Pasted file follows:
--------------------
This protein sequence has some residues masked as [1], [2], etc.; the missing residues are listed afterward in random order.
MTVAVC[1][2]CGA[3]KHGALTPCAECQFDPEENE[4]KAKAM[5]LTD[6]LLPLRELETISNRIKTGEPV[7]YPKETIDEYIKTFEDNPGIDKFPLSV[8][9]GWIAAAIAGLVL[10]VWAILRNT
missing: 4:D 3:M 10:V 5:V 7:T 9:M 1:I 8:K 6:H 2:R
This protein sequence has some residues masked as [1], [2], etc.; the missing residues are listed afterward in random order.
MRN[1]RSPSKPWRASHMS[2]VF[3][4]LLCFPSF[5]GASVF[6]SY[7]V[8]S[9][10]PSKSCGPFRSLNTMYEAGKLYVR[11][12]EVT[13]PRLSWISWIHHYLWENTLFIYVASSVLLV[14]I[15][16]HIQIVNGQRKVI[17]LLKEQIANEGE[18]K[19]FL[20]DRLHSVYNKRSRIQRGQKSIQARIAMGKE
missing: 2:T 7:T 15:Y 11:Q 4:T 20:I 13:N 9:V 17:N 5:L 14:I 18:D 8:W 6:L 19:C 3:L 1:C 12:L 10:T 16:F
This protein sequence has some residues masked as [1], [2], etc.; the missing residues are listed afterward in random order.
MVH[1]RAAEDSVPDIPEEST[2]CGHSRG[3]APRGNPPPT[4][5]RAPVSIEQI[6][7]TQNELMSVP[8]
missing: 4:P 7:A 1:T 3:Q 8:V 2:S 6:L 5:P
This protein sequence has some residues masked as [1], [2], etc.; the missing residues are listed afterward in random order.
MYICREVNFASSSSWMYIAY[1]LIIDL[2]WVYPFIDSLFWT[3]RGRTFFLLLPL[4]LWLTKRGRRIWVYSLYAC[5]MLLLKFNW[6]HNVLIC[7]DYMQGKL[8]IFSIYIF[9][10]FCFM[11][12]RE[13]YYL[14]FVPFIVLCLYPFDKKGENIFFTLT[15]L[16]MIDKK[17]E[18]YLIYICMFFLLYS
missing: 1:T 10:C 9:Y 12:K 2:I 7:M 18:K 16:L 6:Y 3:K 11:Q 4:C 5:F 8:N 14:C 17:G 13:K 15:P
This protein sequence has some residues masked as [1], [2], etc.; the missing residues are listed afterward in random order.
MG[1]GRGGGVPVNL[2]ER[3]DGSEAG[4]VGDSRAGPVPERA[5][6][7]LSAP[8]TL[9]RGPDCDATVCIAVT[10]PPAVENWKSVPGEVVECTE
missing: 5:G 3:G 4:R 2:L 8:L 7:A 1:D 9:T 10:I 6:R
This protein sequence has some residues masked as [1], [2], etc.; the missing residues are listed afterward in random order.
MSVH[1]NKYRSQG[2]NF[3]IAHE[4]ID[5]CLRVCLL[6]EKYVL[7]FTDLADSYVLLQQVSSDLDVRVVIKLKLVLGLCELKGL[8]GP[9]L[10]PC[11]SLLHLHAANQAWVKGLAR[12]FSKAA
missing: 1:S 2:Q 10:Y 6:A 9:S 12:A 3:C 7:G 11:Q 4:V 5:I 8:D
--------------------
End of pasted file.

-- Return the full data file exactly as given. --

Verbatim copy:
This protein sequence has some residues masked as [1], [2], etc.; the missing residues are listed afterward in random order.
MTVAVC[1][2]CGA[3]KHGALTPCAECQFDPEENE[4]KAKAM[5]LTD[6]LLPLRELETISNRIKTGEPV[7]YPKETIDEYIKTFEDNPGIDKFPLSV[8][9]GWIAAAIAGLVL[10]VWAILRNT
missing: 4:D 3:M 10:V 5:V 7:T 9:M 1:I 8:K 6:H 2:R
This protein sequence has some residues masked as [1], [2], etc.; the missing residues are listed afterward in random order.
MRN[1]RSPSKPWRASHMS[2]VF[3][4]LLCFPSF[5]GASVF[6]SY[7]V[8]S[9][10]PSKSCGPFRSLNTMYEAGKLYVR[11][12]EVT[13]PRLSWISWIHHYLWENTLFIYVASSVLLV[14]I[15][16]HIQIVNGQRKVI[17]LLKEQIANEGE[18]K[19]FL[20]DRLHSVYNKRSRIQRGQKSIQARIAMGKE
missing: 2:T 7:T 15:Y 11:Q 4:T 20:I 13:N 9:V 17:N 5:L 14:I 18:D 8:W 6:L 19:C 3:L 1:C 12:L 10:T 16:F
This protein sequence has some residues masked as [1], [2], etc.; the missing residues are listed afterward in random order.
MVH[1]RAAEDSVPDIPEEST[2]CGHSRG[3]APRGNPPPT[4][5]RAPVSIEQI[6][7]TQNELMSVP[8]
missing: 4:P 7:A 1:T 3:Q 8:V 2:S 6:L 5:P
This protein sequence has some residues masked as [1], [2], etc.; the missing residues are listed afterward in random order.
MYICREVNFASSSSWMYIAY[1]LIIDL[2]WVYPFIDSLFWT[3]RGRTFFLLLPL[4]LWLTKRGRRIWVYSLYAC[5]MLLLKFNW[6]HNVLIC[7]DYMQGKL[8]IFSIYIF[9][10]FCFM[11][12]RE[13]YYL[14]FVPFIVLCLYPFDKKGENIFFTLT[15]L[16]MIDKK[17]E[18]YLIYICMFFLLYS
missing: 1:T 10:C 9:Y 12:K 2:I 7:M 18:K 16:L 6:Y 3:K 11:Q 4:C 5:F 8:N 14:C 17:G 13:K 15:P
This protein sequence has some residues masked as [1], [2], etc.; the missing residues are listed afterward in random order.
MG[1]GRGGGVPVNL[2]ER[3]DGSEAG[4]VGDSRAGPVPERA[5][6][7]LSAP[8]TL[9]RGPDCDATVCIAVT[10]PPAVENWKSVPGEVVECTE
missing: 5:G 3:G 4:R 2:L 8:L 7:A 1:D 9:T 10:I 6:R
This protein sequence has some residues masked as [1], [2], etc.; the missing residues are listed afterward in random order.
MSVH[1]NKYRSQG[2]NF[3]IAHE[4]ID[5]CLRVCLL[6]EKYVL[7]FTDLADSYVLLQQVSSDLDVRVVIKLKLVLGLCELKGL[8]GP[9]L[10]PC[11]SLLHLHAANQAWVKGLAR[12]FSKAA
missing: 1:S 2:Q 10:Y 6:A 9:S 12:A 3:C 7:G 11:Q 4:V 5:I 8:D